CEDIA 2014

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Mark Fleischmann  |  Sep 12, 2014  |  0 comments
Focal ingeniously integrates a soundbar with a subwoofing TV stand. They're two separate products, but notice how they fit together. The Dimension 5.1 soundbar ($1399) is a "true 5.1" bar with a brushed aluminum chassis holding five inverted dome full-range drivers and lateral bass drivers, driven by six times 75 watts, along with HDMI, lossless surround decoding, and touch controls at the right side. Four dip-switch DSP controls compensate for room size, seating distance, and whether you're using a wall mount or placing the bar on a cadenza. Both standing and wall brackets are provided. If you want more bass, place the Dimension SUB ($399) behind the bar. Wouldn't that block the sub's drivers? No, the elliptical drivers are on the sides. The demo sounded excellent, with a warm, un-screechy midrange and full bass.
Darryl Wilkinson  |  Sep 15, 2014  |  0 comments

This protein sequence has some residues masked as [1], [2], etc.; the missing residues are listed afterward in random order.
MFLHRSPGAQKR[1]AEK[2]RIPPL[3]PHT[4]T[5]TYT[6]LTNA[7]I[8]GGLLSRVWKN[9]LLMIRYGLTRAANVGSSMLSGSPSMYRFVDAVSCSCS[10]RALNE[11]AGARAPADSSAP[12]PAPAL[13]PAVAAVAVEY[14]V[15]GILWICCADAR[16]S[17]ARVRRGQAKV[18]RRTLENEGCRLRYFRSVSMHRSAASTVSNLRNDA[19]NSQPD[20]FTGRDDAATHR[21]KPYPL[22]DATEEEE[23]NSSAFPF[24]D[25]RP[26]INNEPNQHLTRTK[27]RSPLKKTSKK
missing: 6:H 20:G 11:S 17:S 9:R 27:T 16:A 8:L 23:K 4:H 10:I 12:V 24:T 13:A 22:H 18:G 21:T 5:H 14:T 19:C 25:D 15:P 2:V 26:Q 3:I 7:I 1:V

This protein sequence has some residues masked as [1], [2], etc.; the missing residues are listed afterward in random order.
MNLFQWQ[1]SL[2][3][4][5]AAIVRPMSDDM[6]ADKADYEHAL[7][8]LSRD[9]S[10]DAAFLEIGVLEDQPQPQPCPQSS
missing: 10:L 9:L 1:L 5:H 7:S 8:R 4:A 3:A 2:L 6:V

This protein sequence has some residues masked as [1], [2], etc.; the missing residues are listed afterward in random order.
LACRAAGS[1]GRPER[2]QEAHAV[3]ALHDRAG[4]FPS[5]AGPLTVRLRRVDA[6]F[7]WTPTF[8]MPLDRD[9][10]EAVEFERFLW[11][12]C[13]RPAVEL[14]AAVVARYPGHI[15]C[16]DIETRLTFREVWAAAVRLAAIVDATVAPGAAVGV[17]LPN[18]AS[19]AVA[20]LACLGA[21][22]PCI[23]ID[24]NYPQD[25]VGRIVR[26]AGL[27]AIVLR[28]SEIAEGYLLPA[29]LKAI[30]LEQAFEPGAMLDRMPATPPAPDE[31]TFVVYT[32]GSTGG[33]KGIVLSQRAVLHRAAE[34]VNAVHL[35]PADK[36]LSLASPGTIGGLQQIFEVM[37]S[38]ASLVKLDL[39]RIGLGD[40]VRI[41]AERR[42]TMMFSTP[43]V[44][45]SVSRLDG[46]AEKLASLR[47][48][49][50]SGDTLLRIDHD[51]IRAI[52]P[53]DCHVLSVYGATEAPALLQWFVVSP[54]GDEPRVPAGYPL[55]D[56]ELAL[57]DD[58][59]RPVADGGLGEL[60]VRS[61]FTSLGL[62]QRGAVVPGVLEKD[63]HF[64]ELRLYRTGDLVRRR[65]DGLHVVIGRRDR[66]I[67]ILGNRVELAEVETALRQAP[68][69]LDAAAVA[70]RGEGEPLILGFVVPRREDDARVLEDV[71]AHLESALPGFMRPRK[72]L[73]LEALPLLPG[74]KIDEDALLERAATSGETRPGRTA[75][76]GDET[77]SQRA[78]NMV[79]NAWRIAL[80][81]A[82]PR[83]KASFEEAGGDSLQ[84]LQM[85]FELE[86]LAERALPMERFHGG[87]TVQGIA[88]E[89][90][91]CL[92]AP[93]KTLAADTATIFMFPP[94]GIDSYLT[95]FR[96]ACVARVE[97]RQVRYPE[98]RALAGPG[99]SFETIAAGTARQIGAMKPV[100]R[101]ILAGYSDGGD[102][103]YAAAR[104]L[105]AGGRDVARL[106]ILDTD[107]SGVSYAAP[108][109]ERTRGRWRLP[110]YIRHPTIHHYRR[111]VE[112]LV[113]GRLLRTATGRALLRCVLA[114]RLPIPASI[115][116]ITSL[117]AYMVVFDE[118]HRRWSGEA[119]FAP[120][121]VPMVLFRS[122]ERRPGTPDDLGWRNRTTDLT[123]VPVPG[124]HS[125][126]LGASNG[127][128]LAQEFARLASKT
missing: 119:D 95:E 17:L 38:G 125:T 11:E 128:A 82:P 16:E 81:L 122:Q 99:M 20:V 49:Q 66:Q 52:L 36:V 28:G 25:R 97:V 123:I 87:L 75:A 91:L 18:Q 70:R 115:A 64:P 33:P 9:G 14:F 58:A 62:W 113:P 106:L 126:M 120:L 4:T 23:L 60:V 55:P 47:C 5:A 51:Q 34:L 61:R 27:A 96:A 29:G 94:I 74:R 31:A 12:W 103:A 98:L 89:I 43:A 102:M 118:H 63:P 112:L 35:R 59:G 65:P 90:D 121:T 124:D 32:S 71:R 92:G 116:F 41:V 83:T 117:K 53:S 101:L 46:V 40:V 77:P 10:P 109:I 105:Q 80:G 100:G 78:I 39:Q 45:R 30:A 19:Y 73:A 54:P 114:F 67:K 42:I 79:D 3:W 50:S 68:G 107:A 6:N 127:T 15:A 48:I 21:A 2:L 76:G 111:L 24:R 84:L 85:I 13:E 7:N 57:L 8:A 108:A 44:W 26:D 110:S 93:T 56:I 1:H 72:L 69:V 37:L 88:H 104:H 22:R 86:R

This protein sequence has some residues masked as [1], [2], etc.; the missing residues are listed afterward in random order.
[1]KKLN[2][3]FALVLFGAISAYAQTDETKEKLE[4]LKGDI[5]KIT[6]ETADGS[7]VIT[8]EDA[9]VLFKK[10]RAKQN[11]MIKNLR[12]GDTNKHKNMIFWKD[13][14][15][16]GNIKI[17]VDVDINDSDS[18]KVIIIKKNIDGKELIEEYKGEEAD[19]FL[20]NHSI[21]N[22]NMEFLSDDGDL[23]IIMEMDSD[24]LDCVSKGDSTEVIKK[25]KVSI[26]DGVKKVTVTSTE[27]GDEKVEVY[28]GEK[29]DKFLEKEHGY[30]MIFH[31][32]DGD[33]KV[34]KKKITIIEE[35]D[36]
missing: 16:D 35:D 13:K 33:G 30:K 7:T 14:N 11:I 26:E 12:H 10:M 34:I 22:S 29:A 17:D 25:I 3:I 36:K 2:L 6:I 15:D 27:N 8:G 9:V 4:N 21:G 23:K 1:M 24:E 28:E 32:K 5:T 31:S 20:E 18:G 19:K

At Crestron’s CEDIA press conference, the company spent time explaining how Crestron Pyng is going to save time for integrators when programming Crestron both small and large home automation systems. According to Crestron, home automation apps have traditionally been “add-ons to control systems that are programmed using computers.” With Crestron Pyng, on the other hand, “you are not adding an app to your automation system. The app is your automation system.” Pyng uses a compact hub to connect accessories - such as Crestron’s wireless lighting controls, various window treatments, thermostats, Yale wireless door locks, and security systems - and runs scenes and events with or without the presence of a smart device. It also continuously backs up all the home settings to a cloud server, which provides a way to restore the system to a previous configuration if the homeowner makes changes to the system that need to be reversed.